- The Washington Times - Tuesday, July 16, 2002

From combined dispatches
The editor of the National Review yesterday protested the State Department's treatment of one of its reporters who discussed a classified cable, whose contents had been published in both the National Review and The Washington Post, from the U.S. ambassador to Saudi Arabia during an on-camera briefing Friday.
In the cablegram, slipped to the magazine by a whistleblower, Ambassador Robert Jordan proposed that a "Visa Express" program for Saudi citizens be canceled because of a "prevailing perception" that "our current practices represent a shameful and inadequate effort on our part."
Fifteen of the 19 September 11 hijackers were Saudi citizens. The National Review reported that three of them received U.S. entry visas without an interview, through the Visa Express program, which allows third parties such as travel agencies to facilitate applications.
In the letter to State Department spokesman Richard Boucher, the editor, Rich Lowry, said reporter Joel Mowbray "was detained by diplomatic security officers in what I can only conclude was an attempt to intimidate a reporter whose work had proven highly inconvenient to the department."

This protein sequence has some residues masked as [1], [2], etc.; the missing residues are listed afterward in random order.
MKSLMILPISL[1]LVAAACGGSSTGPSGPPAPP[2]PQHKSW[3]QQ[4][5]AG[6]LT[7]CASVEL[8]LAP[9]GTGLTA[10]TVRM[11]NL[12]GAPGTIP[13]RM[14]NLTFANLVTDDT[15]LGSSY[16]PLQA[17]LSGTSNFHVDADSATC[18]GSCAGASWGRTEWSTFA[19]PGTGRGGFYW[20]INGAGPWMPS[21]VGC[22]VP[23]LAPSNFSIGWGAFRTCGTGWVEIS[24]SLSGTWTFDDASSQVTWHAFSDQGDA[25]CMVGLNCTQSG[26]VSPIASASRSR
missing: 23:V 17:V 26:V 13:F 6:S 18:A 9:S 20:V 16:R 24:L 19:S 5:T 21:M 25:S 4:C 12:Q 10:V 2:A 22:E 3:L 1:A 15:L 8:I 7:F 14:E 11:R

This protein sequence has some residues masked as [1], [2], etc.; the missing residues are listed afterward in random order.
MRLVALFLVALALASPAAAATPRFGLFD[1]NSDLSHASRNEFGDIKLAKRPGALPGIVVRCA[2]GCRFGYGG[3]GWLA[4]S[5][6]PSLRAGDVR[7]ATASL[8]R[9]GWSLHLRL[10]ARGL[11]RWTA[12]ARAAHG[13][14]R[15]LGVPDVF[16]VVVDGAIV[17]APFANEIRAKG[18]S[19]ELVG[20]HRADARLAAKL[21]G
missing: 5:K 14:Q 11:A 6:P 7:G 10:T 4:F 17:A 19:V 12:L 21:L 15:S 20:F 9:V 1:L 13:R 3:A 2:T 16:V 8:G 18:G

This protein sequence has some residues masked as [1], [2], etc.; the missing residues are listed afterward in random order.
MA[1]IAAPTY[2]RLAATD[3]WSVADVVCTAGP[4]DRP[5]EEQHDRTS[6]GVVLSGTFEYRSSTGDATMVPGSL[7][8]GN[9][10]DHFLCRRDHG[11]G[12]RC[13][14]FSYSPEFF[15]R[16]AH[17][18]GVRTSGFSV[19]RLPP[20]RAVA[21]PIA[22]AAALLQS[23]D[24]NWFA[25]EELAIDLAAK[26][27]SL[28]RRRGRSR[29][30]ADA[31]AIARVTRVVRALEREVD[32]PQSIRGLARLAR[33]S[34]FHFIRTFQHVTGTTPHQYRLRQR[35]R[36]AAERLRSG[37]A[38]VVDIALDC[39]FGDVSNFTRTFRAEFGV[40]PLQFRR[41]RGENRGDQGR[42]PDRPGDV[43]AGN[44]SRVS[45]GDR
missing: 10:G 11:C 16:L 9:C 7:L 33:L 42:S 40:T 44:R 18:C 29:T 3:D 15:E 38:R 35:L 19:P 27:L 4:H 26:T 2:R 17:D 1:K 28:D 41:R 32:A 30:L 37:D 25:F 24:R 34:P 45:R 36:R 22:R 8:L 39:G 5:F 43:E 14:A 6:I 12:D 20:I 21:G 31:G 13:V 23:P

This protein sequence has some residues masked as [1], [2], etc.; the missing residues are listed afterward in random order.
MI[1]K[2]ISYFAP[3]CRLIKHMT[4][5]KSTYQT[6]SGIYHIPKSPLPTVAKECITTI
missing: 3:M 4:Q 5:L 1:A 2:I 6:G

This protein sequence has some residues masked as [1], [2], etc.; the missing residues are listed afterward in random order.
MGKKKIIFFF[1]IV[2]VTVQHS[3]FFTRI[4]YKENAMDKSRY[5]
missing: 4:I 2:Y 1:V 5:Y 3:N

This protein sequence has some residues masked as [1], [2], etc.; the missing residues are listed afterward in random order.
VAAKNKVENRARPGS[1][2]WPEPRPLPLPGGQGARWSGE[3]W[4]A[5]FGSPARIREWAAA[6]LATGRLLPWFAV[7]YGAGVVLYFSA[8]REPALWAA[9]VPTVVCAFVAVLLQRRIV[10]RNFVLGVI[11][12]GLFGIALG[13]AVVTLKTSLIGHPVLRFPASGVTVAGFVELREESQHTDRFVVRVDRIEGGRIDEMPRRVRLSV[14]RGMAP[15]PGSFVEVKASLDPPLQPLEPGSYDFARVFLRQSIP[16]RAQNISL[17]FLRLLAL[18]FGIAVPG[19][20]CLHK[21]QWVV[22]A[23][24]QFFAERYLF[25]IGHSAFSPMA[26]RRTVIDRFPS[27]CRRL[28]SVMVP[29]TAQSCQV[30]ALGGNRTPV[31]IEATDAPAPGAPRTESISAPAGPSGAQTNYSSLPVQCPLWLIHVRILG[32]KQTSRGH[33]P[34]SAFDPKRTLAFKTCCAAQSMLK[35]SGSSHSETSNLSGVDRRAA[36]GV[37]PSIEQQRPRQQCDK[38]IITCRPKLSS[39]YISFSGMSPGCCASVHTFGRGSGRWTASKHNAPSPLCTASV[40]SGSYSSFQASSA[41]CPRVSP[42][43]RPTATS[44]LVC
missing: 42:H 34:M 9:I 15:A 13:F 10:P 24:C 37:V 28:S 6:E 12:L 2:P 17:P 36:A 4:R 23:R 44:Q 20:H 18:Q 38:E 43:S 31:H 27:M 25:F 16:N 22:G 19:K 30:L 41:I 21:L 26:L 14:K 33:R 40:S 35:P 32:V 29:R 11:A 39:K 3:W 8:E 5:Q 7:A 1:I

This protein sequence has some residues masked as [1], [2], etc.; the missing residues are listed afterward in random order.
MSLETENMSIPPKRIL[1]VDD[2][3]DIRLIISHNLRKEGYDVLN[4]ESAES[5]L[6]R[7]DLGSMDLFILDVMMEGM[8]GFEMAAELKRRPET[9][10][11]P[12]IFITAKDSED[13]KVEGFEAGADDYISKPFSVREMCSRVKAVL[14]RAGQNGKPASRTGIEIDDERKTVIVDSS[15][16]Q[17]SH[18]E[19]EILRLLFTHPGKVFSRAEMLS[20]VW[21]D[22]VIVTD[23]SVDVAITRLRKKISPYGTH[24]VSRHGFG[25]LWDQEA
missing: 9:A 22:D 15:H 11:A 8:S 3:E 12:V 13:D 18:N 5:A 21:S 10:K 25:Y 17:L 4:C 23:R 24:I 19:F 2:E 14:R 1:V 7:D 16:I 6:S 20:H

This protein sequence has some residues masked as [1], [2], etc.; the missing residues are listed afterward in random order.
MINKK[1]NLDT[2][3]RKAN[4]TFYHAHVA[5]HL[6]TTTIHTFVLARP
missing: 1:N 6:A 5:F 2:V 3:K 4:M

"Mr. Mowbray appropriately refused to identify the whistle-blower who had given him the document," Mr. Lowry wrote in an open letter published on National Review Online. "He was physically kept from leaving the building, and repeatedly pushed to reveal his source until, for whatever reason, he was allowed to go."
Mr. Boucher told a briefing yesterday that, as a rule, anybody "who has a classified cable is not allowed to leave the building with it, except under appropriate security procedures, and it's our guards' responsibility to make sure that people don't do that."
"Diplomatic Security Service dispatched an agent to speak to the reporter about the cable and to obtain it if it was in his possession," Mr. Boucher said. "The agent ascertained that the reporter did not have the cable with him. The reporter was allowed to depart the building. The entire process took approximately 15 minutes."
On Friday, after Mr. Mowbray cited the cable and said he had it with him, Mr. Boucher said:
"I do have to point out, sir, that you've written a lot of things and said a lot of things recently. You said that visas are decided by travel agents, and that's not true, is it? You said that this is the only country that we do accept documents from third parties, and that's not true, is it? You've said that performance of Foreign Service officers is measured on courtesy, and that's not true, is it? So let's be careful about the facts."
Mr. Mowbray responded, "I am being careful, and no need to smear the work."

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